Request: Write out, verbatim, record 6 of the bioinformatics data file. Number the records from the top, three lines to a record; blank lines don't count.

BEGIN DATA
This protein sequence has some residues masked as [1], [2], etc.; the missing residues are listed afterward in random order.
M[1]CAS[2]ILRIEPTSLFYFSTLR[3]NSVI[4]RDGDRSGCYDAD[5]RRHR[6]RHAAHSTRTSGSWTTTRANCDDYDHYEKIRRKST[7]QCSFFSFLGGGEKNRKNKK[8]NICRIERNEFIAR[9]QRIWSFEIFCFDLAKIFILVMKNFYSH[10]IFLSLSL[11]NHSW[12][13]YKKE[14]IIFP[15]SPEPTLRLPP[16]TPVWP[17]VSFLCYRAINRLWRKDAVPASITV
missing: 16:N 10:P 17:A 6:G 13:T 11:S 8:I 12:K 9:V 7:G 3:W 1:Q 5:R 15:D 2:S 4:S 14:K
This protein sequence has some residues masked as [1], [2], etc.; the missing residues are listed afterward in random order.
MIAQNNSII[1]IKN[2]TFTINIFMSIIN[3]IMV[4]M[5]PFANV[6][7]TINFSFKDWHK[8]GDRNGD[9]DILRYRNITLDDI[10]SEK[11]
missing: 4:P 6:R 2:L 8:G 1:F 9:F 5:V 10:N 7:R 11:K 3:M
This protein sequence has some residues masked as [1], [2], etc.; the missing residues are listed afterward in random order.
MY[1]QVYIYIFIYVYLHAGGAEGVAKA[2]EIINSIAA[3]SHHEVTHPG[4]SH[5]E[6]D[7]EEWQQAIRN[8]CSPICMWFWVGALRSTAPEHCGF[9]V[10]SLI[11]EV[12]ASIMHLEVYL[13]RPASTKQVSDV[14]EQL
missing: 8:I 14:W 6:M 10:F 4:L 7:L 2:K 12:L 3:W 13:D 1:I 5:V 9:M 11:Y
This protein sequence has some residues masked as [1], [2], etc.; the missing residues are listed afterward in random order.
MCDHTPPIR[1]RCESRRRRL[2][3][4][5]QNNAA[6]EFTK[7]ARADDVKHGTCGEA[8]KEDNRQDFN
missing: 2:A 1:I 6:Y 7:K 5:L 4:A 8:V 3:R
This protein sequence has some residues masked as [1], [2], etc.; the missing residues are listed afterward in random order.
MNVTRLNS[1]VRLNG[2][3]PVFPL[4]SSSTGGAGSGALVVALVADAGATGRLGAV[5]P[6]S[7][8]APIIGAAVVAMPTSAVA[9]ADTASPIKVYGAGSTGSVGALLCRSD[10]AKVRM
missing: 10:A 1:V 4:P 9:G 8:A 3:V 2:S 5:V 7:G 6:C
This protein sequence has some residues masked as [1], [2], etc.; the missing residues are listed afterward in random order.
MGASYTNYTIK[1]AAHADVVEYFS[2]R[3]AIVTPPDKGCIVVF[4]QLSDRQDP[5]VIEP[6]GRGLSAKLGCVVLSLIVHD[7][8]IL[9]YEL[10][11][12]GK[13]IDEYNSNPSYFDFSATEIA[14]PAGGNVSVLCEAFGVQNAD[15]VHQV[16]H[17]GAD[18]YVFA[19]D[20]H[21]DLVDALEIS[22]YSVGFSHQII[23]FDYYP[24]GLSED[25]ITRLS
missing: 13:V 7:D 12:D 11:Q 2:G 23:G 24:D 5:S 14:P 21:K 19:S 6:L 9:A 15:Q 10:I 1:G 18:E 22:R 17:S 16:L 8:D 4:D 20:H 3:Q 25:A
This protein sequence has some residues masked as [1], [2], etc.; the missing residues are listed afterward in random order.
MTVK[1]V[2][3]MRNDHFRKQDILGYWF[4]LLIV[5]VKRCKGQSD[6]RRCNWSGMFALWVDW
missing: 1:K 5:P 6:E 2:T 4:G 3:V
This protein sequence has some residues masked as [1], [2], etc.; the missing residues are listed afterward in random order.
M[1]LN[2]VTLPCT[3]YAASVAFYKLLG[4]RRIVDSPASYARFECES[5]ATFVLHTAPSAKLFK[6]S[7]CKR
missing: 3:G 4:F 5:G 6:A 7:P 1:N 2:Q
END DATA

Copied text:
This protein sequence has some residues masked as [1], [2], etc.; the missing residues are listed afterward in random order.
MGASYTNYTIK[1]AAHADVVEYFS[2]R[3]AIVTPPDKGCIVVF[4]QLSDRQDP[5]VIEP[6]GRGLSAKLGCVVLSLIVHD[7][8]IL[9]YEL[10][11][12]GK[13]IDEYNSNPSYFDFSATEIA[14]PAGGNVSVLCEAFGVQNAD[15]VHQV[16]H[17]GAD[18]YVFA[19]D[20]H[21]DLVDALEIS[22]YSVGFSHQII[23]FDYYP[24]GLSED[25]ITRLS
missing: 13:V 7:D 12:D 11:Q 2:G 23:G 24:D 5:S 14:P 21:K 19:S 6:L 9:A 15:Q 10:I 1:G 18:E 22:R 17:S 16:L 8:D 4:D 20:H 3:Q 25:A